Trump travel ban: Seattle judge issues nationwide block

Trump travel ban: Seattle judge issues nationwide block
A US judge in Seattle has issued a temporary nationwide block on President Donald Trump's ban on travellers from seven mainly Muslim nations.

Federal Judge James Robart ruled against government lawyers’ claims that US states did not have the standing to challenge Trump’s executive order, reports with reference to the BBC.

Last week’s order has led to protests and confusion at US airports.

Customs officials have told US airlines that they can resume boarding banned travellers while a legal case is heard.

Gulf carrier Qatar Airways told Reuters news agency it would start accepting all passengers with valid travel documents.

The administration, however, could again block them if it were to win an emergency stay. The justice department says it will appeal against the Seattle ruling.

In a statement, the White House described Trump’s directive as “lawful and appropriate”.

“The president’s order is intended to protect the homeland and he has the constitutional authority and responsibility to protect the American people,” the statement said.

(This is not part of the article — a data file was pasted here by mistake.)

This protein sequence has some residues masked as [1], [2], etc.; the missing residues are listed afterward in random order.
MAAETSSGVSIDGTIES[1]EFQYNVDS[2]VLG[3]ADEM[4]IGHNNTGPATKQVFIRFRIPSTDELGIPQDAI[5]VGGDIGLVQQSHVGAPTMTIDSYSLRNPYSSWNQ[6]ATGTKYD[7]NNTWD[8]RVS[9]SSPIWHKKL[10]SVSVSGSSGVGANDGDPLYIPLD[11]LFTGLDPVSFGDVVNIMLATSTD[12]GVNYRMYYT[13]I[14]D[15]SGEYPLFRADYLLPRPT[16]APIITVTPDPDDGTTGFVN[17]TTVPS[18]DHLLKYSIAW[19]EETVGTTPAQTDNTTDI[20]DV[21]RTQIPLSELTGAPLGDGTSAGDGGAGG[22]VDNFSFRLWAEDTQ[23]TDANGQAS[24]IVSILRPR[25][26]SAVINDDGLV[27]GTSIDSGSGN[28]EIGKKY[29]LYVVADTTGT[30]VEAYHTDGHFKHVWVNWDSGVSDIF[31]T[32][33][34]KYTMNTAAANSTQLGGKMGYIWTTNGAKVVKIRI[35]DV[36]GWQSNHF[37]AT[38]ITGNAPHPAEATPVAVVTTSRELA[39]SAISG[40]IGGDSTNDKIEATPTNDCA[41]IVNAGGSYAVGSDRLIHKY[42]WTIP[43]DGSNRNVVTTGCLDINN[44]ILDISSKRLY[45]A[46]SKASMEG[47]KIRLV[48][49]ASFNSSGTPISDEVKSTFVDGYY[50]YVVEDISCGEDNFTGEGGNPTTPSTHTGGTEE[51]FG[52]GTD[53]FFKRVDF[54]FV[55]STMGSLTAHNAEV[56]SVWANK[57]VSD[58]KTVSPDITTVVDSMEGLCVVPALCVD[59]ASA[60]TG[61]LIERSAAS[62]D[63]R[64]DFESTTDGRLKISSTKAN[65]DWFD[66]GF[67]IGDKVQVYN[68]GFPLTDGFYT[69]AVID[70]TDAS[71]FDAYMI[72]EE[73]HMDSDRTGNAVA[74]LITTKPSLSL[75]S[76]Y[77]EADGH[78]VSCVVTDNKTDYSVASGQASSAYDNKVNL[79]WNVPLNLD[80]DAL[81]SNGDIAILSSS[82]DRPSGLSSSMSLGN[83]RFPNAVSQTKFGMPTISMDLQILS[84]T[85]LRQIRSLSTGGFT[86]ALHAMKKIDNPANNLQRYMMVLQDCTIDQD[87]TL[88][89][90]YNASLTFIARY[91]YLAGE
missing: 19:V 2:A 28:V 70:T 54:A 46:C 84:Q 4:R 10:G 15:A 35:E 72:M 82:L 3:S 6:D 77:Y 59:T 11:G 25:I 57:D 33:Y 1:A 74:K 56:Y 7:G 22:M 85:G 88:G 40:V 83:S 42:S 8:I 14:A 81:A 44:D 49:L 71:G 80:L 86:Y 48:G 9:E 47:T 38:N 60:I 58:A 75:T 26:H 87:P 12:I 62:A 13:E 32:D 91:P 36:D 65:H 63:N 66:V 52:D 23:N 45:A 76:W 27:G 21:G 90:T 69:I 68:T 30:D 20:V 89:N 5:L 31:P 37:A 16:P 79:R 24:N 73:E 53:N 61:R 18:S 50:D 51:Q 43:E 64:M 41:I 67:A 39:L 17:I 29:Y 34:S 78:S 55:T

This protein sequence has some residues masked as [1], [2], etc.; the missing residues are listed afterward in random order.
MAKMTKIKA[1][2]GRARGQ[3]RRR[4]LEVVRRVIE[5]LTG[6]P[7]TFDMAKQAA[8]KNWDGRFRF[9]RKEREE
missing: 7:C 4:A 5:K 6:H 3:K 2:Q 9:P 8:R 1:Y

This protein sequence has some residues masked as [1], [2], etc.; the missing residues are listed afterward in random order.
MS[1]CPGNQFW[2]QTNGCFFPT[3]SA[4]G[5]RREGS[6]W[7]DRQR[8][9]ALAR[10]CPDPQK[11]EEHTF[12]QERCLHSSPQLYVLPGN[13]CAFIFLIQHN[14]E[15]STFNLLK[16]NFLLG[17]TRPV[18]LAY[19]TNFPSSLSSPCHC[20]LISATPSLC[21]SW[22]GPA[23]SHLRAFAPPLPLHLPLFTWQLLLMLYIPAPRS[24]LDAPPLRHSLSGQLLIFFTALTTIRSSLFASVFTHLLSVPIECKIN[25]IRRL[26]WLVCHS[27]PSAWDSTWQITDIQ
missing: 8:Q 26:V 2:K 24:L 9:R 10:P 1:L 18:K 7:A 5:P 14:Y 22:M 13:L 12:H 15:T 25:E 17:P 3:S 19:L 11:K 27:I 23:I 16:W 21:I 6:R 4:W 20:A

Trump’s order suspended the US Refugee Admissions Program for 120 days.

There is also an indefinite ban on Syrian refugees. Anyone arriving from Iraq, Syria, Iran, Libya, Somalia, Sudan or Yemen faces a 90-day visa suspension.

Dozens of lawsuits have been filed against the executive order since it was signed by Trump a week ago but this is the first time a nationwide order has been granted – temporarily voiding the president’s ban.

But the order could be reinstated once the justice department files a motion to quash the Seattle court’s ruling. In a statement the White House initially called it “outrageous”, before withdrawing that description.

The executive order caused chaos when it was suddenly introduced a week ago – some travellers arriving in the US were turned back, and protests broke out at airports across the country. The Seattle judge issued his order on the grounds that the travel ban could be unconstitutional – an argument that could be challenged all the way to the Supreme Court.

An estimated 60,000 people from the seven countries affected had their visas cancelled because of the ban. The customs department said those visas would now be reissued, and the people involved were free to travel to the US.

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